Organizations like DHS that work with the private sector quite a bit are trying to build those bridges and find ways to share information in a way that's valuable to both the private sector and the government through things like AIS, the Automated Indicator Sharing system. And it's gonna be a slow process.
Those trusts are bolted tight.
Private sector has coalesced together to build trust circles with their peers and people that they know doing work that they understand, and they're sharing information that way. And those mechanisms have become pretty robust and helpful, but the government has to be able to be a part of that for us to really complete the picture, and that's the work that's being done, some through non-profit organizations, NGOs, but also through the government and the private sector starting to get into a room.
And then, as people move back and forth across lines, right, traditionally people were govies for life, or they were in the private sector. Now there's more movement back and forth, and that'll help build the trust as well.
And then technologists, on the other hand, need to be willing to have those conversations and those explanations and understand that lawyering of the past, there was the perception that lawyers were just gonna say no. Right? They're risk averse, they aren't gonna let you ideate and innovate, they're just gonna shut it down. And that's not really true.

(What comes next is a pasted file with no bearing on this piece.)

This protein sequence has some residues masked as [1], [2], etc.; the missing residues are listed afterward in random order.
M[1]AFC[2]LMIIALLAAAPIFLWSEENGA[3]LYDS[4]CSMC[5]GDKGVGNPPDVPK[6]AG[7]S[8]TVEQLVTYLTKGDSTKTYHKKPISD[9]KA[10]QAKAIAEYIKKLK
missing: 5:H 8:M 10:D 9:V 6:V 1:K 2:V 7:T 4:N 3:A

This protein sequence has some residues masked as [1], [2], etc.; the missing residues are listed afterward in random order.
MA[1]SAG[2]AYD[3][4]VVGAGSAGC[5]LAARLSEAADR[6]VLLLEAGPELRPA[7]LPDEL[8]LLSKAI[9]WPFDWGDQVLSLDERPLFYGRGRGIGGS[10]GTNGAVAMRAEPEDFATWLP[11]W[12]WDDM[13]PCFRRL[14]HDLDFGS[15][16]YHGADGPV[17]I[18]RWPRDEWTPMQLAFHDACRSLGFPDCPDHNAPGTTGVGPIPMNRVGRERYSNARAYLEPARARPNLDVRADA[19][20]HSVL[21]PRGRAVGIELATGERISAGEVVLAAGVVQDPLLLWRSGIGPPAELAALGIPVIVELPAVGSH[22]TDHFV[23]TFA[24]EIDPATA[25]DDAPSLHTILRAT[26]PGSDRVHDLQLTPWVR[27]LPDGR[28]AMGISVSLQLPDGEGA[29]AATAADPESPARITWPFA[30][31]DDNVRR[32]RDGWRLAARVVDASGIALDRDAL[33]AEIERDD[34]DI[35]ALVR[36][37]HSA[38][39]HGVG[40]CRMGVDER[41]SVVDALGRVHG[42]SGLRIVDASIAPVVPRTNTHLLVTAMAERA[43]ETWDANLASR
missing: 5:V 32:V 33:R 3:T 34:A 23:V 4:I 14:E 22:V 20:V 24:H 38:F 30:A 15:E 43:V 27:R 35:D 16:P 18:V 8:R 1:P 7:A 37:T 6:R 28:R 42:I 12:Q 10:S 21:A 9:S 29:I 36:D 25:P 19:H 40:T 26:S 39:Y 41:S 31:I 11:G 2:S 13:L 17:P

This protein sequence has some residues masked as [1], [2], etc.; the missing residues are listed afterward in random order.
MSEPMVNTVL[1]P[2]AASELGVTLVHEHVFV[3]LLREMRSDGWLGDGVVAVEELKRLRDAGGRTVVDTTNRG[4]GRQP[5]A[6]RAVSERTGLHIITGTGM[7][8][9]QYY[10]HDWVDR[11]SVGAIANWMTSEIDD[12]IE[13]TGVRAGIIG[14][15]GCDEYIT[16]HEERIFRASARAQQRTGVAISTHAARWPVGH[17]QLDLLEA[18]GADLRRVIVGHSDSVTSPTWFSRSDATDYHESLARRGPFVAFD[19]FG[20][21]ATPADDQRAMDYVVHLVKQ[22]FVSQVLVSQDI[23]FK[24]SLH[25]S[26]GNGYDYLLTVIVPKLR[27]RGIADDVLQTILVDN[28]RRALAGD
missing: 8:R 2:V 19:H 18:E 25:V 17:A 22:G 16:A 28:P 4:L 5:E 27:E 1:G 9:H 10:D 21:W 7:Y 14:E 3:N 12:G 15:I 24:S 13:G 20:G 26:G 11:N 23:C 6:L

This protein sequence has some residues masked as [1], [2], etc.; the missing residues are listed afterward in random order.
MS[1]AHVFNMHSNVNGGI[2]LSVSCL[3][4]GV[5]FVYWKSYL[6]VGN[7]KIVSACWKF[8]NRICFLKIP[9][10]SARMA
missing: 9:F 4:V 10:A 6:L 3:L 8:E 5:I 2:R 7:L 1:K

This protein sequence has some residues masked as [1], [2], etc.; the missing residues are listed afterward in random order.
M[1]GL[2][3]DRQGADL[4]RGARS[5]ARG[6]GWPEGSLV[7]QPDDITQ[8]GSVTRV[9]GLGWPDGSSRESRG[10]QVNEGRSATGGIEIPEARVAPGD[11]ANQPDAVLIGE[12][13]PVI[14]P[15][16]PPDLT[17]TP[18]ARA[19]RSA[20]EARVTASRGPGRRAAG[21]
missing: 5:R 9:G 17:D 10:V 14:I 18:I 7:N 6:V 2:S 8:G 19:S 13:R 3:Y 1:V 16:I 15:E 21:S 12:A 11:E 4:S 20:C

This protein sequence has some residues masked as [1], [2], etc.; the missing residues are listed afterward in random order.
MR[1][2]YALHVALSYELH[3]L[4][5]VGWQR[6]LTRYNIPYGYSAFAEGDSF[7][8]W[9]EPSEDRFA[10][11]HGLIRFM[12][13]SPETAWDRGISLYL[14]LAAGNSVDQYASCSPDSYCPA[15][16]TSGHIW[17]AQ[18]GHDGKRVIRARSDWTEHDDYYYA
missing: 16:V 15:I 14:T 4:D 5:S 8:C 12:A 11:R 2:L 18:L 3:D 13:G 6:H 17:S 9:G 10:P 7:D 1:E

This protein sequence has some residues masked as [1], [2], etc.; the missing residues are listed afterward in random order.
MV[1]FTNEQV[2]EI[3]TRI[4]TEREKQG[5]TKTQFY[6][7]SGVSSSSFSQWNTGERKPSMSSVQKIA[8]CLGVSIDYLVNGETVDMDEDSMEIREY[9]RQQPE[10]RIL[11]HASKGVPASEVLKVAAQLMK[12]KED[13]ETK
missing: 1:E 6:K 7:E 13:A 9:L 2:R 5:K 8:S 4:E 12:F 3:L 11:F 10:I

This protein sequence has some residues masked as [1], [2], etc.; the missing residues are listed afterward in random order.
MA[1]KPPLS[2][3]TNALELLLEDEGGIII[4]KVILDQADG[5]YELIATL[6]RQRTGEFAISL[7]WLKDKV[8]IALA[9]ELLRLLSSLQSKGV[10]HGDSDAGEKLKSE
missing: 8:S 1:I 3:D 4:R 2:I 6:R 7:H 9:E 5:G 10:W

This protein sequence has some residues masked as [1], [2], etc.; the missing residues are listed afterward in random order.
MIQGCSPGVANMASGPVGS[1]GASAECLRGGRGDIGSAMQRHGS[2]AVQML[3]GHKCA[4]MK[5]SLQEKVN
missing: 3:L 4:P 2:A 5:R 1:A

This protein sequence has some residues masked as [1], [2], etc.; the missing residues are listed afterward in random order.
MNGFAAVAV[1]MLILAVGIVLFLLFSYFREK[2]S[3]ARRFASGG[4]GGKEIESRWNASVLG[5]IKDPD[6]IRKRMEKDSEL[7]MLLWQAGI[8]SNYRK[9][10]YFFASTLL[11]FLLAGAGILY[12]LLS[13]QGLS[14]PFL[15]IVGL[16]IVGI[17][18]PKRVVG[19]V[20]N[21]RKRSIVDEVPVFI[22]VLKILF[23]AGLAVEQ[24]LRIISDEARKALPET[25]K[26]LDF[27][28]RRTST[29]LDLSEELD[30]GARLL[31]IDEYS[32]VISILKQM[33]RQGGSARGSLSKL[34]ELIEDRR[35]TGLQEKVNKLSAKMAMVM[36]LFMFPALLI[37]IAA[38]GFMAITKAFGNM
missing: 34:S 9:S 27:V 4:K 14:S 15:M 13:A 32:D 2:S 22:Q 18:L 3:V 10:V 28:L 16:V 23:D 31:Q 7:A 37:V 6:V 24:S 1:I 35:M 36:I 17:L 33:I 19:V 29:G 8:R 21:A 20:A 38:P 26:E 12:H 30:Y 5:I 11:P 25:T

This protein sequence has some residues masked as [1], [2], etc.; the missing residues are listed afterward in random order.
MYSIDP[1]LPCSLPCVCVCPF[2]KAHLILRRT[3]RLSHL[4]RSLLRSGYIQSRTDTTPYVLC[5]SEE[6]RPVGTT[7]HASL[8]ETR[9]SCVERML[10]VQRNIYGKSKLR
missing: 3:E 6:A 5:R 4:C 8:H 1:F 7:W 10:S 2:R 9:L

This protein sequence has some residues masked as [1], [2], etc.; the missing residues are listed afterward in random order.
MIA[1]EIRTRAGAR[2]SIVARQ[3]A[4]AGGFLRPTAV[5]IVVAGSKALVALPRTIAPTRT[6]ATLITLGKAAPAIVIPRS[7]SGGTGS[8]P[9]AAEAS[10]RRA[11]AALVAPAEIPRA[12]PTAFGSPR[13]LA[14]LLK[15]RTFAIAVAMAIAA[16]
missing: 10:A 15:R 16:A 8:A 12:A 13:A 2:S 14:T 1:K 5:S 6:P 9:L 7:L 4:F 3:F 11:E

My job as a lawyer and the jobs of lawyers at companies today, especially if they deal with technology and cyber issues, is to lay out the risk, understand the organization’s risk calculus, and to put the information in front of leadership so that they can make an informed decision and then help to build a cast-forward that calculates those risks, that mitigates those risks to the best of their ability and be ready to support the company in what they've done.
So, with that base level understanding and the willingness to do the work to understand, lawyers can be great assets to technologists because they can be translators, different communities, as well as the company builds out and understands what the risk posture is. It's important to have all key stakeholders as part of that discussion, and lawyers are definitely part of that group.
And had you accounted for more perspective on the front end in a proactive way, it would have mitigated some of the risk on the back end or you would have been able to right yourself more quickly.
And so I think watching that occur has started a number of organizations and built a number of frameworks to help organizations get the right people in the room and encourage people to do the work to figure out where different players fall in the conversations that they're having as an organization about how the security is evolving and how technology will be used and integrated in the organization. But I think that outside factors in this area of law and cyberspace evolving has done a lot of the work to encourage the collaboration that's needed.